Coastal Virginia Offshore Wind Turbine Components En Route to U.S.
Dominion Energy and Ørsted have said that the turbine components and monopiles for the Coastal Virginia Offshore Wind (CVOW) pilot project have started their journey to North America.
The foundations, consisting of the turbines' monopiles, transition pieces and anode cages fabricated by EEW SPC, have been loaded onto the Bigroll Beaufort cargo ship in Rostock, Germany.
The components for the two, 6-megawatt Siemens Gamesa turbines were loaded in Esbjerg, Denmark, before the vessel embarked in mid-April on the approximately two-week transatlantic journey to Halifax, Nova Scotia, Canada.
"This is a monumental step toward the installation of the first offshore wind turbines in federal waters, which will deliver clean, renewable energy to our customers," said Mark D. Mitchell, Dominion Energy vice president of generation construction. "The construction of these two turbines will help us reach our goal for net zero emissions and position Virginia as a leader in offshore wind."
"This announcement marks yet another milestone in the U.S. offshore wind industry and reinforces Ørsted's leadership in facilitating a robust U.S. market," said Thomas Brostrøm, CEO of Ørsted North America Offshore. "Ørsted's experience and the hard work of its colleagues have made it possible to keep the project on time and on budget in spite of the disruption of global commerce."
Pilot for larger development
"Even though this project consists of two monopiles and transition pieces, it has a profound importance for the development of the U.S. offshore wind market, as this is the first project that successfully has passed all phases of BOEM approval," said Christoph Schorge, CEO of the EEW Group.
"This milestone will pave the way for large-scale commercial projects to follow. Both Dominion Energy and Ørsted are key developers in the U.S and the collaboration on this project demonstrates the determination toward the rapid development of U.S. offshore wind."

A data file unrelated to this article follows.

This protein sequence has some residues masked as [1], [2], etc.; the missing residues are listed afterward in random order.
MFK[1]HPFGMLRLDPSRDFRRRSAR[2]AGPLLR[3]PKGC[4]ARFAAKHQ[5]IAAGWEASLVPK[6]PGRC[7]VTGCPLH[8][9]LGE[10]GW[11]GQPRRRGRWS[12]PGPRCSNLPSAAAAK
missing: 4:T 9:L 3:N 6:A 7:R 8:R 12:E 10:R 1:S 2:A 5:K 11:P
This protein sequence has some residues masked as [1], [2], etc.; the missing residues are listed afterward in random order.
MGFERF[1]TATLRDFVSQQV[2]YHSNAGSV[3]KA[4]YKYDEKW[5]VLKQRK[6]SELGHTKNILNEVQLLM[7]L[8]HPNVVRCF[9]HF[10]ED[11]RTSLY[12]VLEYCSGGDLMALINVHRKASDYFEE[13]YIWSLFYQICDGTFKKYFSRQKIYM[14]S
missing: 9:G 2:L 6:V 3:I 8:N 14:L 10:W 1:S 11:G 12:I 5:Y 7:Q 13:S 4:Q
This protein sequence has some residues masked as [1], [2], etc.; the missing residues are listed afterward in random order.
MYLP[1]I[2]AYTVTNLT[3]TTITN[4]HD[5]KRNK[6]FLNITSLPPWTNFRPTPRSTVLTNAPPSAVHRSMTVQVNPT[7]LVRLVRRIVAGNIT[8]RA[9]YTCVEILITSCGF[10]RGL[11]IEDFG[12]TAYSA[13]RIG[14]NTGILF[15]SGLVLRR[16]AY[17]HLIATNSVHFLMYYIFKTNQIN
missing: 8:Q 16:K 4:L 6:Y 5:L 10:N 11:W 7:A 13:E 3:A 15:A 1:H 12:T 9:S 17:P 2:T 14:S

Installation of the two turbines, located 27 miles offshore, is expected to begin later this spring and they are expected to enter service by the end of the year. Onshore construction for the pilot project began last year in June to facilitate the interconnection of the turbines at a company substation near Camp Pendleton. At peak production, the pilot project will power 3,000 homes.
The CVOW pilot project was first announced more than two years ago and received approval in November 2018 from the State Corporation Commission.
Surveys underway for 2,600-megawatt CVOW project
Also this month, Dominion Energy is conducting ocean surveys to map the seabed of the 112,800-acre lease area where the company's 2,600-megawatt CVOW project will be built beginning in 2024. These surveys will help the company determine potential impacts to ocean and sea life and will support the development of the project's Construction and Operations Plan to be submitted to the Bureau of Ocean Energy Management (BOEM) later this year.